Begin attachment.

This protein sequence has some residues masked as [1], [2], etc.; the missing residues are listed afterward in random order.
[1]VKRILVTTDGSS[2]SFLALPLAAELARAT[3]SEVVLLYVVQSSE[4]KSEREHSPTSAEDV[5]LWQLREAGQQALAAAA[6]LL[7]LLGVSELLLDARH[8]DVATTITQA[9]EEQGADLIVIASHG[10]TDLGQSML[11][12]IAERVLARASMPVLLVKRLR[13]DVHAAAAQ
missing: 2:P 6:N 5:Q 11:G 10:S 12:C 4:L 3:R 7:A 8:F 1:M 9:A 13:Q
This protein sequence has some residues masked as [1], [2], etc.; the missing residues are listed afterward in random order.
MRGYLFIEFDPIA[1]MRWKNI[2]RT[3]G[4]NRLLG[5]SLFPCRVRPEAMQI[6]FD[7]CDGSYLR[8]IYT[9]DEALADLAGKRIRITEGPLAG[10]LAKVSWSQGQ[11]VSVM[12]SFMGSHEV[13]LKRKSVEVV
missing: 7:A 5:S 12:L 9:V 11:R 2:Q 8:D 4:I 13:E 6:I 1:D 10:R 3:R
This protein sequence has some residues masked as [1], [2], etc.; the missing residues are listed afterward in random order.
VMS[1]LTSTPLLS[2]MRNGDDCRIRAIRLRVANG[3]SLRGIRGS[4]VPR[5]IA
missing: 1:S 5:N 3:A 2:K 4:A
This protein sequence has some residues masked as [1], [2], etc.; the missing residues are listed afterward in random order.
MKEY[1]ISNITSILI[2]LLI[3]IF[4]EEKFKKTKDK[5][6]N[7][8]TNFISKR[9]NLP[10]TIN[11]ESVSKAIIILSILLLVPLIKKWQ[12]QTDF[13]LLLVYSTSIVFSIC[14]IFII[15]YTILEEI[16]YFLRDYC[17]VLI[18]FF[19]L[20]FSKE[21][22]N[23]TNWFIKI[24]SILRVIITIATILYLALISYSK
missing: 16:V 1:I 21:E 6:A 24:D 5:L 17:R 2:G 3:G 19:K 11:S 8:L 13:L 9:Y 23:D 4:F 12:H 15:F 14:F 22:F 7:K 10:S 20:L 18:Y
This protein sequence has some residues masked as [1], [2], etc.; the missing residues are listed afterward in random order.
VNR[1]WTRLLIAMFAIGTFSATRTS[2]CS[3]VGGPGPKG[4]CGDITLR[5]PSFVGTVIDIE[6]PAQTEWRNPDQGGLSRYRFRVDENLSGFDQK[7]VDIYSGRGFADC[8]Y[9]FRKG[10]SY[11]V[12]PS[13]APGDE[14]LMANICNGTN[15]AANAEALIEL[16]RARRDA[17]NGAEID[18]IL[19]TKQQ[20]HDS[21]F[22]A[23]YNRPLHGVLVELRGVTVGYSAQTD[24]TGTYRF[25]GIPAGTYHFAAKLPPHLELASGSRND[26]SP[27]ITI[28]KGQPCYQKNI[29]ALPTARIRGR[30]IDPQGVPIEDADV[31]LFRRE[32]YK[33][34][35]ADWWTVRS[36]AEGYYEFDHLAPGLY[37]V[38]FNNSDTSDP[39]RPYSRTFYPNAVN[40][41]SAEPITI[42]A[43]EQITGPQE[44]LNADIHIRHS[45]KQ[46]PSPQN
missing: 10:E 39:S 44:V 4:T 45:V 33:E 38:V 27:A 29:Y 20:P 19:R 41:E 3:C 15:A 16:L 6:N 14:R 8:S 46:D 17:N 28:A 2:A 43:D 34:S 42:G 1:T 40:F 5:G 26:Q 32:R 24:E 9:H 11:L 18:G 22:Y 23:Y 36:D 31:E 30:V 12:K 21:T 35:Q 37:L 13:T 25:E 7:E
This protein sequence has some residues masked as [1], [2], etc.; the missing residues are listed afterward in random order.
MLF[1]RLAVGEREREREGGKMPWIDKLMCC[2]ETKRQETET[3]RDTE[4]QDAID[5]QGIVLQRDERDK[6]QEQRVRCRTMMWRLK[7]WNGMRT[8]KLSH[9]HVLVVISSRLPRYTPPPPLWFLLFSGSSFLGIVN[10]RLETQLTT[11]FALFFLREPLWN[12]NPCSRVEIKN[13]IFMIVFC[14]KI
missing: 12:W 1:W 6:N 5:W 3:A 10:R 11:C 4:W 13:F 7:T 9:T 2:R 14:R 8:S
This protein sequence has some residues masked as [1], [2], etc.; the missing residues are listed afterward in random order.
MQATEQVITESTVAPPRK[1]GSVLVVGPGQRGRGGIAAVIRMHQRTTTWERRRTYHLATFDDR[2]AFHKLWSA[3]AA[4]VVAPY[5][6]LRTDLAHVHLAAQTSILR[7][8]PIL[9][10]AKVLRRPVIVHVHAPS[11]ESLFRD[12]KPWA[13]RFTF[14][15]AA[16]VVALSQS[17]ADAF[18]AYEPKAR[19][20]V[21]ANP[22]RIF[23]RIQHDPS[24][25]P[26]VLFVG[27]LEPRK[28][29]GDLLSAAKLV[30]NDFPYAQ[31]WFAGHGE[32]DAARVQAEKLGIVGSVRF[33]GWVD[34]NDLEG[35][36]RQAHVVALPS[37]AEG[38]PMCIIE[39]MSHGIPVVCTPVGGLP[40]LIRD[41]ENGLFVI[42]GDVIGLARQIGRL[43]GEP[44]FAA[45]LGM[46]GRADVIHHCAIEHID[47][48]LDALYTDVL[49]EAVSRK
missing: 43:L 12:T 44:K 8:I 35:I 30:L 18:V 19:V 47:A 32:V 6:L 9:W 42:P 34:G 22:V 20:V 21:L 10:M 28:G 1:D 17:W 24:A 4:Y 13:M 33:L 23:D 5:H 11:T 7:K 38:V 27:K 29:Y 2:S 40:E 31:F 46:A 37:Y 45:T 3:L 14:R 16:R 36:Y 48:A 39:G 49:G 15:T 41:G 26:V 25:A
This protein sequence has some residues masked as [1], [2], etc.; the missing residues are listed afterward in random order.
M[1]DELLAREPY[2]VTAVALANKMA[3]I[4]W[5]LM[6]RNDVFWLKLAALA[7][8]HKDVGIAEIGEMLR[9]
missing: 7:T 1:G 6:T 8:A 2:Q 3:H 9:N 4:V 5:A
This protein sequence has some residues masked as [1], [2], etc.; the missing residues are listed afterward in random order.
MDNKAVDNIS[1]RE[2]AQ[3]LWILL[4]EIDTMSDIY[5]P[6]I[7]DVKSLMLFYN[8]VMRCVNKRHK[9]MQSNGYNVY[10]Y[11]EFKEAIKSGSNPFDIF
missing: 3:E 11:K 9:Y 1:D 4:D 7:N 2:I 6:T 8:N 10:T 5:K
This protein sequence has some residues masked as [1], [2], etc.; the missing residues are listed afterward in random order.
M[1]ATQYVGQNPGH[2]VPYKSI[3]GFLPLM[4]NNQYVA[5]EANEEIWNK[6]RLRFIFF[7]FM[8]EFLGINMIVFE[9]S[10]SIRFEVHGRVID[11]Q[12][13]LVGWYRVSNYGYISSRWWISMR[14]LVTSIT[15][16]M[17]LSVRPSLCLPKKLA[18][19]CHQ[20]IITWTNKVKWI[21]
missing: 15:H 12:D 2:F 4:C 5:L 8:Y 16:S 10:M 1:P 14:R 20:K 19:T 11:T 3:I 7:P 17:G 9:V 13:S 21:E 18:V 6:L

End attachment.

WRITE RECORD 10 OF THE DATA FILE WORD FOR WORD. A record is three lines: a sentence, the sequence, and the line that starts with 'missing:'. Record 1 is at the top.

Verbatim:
This protein sequence has some residues masked as [1], [2], etc.; the missing residues are listed afterward in random order.
M[1]ATQYVGQNPGH[2]VPYKSI[3]GFLPLM[4]NNQYVA[5]EANEEIWNK[6]RLRFIFF[7]FM[8]EFLGINMIVFE[9]S[10]SIRFEVHGRVID[11]Q[12][13]LVGWYRVSNYGYISSRWWISMR[14]LVTSIT[15][16]M[17]LSVRPSLCLPKKLA[18][19]CHQ[20]IITWTNKVKWI[21]
missing: 15:H 12:D 2:F 4:C 5:L 8:Y 16:S 10:M 1:P 14:R 20:K 19:T 11:T 3:I 7:P 17:G 9:V 13:S 21:E 18:V 6:L